THE GLORY OF GREEN
Many August born ladies frown upon their birthstone, but the Peridot which is often overlooked should get more attention with its exquisite brilliant green which symbolise the abundance
and prosperity of the last month of Summer, August which bring us vibrant greens before the Autumn hues start to emerge.
Did you know Peridot is the only gemstone found in meteors, in fact, some specimens have journeyed to Earth on pallasite meteorites which are the remnants of the birth of our solar system. Yes, now what other gem can live up to that? Peridot, in fact, is the first gemstone discovered on another planet. Huge deposits of peridot crystals were discovered on Mars during a 2003 mission to survey the Red Planet.
Today, the world’s peridot supply predominantly comes from the San Carlos Reservation in Arizona. Peridot is also mined in parts of China, Myanmar, Vietnam, Tanzania and Pakistan.
Peridot, also called precious olivine, is a gem-quality transparent green olivine. The crystals of peridot have a vitreous lustre and conchoidal fracture. Gem-quality olivine is a mineral that composes a lot of the earth's mantel, the layer below the crust. It is also common in basalts on the moon.
Peridot has been adored since ancient times and has been valued for centuries. Peridot was greatly prized by Egyptian Kings. Some of Cleopatra's emeralds were Peridots.
The most beautiful stones come from the border area between Pakistan and Afghanistan. However, the peridot as a gemstone also exists in Myanmar, China, the USA, Africa and Australia. Stones from East Burma, now known as Myanmar, have a vivid light green and fine inclusions with a silky shine to them. Peridot from Arizona, where it is popularly used in native American jewelry, often has somewhat yellowish or gold-brown nuances.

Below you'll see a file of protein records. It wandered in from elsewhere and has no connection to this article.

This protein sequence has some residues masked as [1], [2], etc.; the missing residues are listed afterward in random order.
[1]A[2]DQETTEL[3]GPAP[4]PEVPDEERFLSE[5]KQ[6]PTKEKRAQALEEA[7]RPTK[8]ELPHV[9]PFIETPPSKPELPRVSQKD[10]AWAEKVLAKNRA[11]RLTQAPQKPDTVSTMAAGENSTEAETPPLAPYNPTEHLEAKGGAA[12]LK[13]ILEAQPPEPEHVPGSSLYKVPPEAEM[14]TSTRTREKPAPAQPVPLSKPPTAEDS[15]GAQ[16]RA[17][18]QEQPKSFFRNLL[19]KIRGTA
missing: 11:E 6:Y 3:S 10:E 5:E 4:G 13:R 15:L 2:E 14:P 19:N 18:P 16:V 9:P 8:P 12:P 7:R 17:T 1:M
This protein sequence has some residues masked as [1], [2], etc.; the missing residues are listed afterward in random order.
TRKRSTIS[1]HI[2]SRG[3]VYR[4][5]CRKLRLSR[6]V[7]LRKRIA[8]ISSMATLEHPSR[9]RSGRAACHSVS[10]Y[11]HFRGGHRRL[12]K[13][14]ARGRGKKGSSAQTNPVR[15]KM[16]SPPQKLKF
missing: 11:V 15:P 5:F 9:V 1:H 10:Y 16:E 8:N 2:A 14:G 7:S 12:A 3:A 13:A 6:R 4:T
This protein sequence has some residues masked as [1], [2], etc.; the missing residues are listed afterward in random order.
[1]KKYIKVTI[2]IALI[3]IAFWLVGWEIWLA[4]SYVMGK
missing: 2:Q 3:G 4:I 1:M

Properties of Peridot
Peridot is the gem variety of the olivine group, which has the following species: Forsterite, Mg2SiO4 Fayalite, Fe2SiO4
6.5 to 7
Imperfect to distinct in one direction (rarely seen)
3.34 + 0.17, – 0.07
0.035 to 0.038
Orthorhombic; usually occurs as rounded pebbles; well formed crystals are quite rare
Mainly green; sometimes yellow or brown
Weak to moderate, dichroic
Cat’s eye and star peridot are known, but are rare
Never clean peridot ultrasonically.
Not safe in steamer.
The best way to care for peridot is to clean it with warm, soapy water. Avoid exposure to heat, acids and rapid temperature changes
Peridot is not typically enhanced